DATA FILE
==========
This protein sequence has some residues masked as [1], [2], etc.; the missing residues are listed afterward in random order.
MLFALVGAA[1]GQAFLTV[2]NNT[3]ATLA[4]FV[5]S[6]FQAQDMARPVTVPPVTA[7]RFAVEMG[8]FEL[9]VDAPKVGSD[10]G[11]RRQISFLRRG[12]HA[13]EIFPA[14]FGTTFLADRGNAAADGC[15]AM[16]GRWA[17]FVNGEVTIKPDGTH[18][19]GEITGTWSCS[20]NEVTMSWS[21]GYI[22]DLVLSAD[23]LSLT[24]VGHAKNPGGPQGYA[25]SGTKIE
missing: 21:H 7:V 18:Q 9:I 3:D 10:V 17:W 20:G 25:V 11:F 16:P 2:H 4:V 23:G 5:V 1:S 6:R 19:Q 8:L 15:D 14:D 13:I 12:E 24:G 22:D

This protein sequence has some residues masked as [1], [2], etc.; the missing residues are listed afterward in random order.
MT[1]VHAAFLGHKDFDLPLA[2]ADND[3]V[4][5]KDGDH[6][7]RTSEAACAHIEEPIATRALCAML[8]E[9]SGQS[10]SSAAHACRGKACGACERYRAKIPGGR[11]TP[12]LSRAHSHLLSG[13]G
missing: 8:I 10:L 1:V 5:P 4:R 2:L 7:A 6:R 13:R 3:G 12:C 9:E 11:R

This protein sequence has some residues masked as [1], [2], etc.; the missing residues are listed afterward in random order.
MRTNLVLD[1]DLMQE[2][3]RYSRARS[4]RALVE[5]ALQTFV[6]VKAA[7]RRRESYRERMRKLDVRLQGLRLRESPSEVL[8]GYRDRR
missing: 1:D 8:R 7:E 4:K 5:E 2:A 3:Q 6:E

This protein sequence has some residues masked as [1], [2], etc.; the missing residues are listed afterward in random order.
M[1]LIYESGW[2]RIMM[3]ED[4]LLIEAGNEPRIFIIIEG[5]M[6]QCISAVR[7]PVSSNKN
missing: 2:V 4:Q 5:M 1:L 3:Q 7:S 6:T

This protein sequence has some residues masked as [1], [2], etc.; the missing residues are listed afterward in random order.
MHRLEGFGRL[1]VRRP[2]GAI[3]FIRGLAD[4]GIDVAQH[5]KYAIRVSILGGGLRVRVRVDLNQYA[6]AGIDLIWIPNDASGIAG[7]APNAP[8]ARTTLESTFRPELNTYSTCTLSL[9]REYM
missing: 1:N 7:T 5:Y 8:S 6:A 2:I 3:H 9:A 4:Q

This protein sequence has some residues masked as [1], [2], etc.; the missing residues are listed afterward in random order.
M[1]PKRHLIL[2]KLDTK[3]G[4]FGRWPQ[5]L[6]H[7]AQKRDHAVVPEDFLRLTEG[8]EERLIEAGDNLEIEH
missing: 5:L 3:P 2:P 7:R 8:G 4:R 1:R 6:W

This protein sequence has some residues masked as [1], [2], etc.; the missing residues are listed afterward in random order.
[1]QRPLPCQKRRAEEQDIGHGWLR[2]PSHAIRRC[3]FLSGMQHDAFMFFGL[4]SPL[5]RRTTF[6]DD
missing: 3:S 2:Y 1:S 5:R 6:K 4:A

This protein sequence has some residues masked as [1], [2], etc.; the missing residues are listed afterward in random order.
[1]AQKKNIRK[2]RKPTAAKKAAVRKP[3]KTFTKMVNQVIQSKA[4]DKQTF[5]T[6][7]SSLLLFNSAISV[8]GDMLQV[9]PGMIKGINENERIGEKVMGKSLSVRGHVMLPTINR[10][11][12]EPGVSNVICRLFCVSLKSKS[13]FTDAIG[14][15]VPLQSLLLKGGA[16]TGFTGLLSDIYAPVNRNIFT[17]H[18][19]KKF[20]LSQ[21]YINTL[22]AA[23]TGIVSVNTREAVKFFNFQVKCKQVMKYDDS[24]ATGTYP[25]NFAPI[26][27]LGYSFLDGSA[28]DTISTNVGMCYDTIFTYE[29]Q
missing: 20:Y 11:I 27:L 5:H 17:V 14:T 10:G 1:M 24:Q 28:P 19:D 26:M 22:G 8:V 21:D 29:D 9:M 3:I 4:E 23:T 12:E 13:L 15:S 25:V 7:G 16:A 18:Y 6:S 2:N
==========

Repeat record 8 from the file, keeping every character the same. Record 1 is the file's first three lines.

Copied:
This protein sequence has some residues masked as [1], [2], etc.; the missing residues are listed afterward in random order.
[1]AQKKNIRK[2]RKPTAAKKAAVRKP[3]KTFTKMVNQVIQSKA[4]DKQTF[5]T[6][7]SSLLLFNSAISV[8]GDMLQV[9]PGMIKGINENERIGEKVMGKSLSVRGHVMLPTINR[10][11][12]EPGVSNVICRLFCVSLKSKS[13]FTDAIG[14][15]VPLQSLLLKGGA[16]TGFTGLLSDIYAPVNRNIFT[17]H[18][19]KKF[20]LSQ[21]YINTL[22]AA[23]TGIVSVNTREAVKFFNFQVKCKQVMKYDDS[24]ATGTYP[25]NFAPI[26][27]LGYSFLDGSA[28]DTISTNVGMCYDTIFTYE[29]Q
missing: 20:Y 11:I 27:L 5:H 17:V 14:T 10:G 1:M 24:Q 28:P 19:D 26:M 22:G 8:V 21:D 29:D 9:M 3:I 4:E 23:T 12:E 13:L 15:S 25:V 7:G 16:A 18:Y 6:S 2:N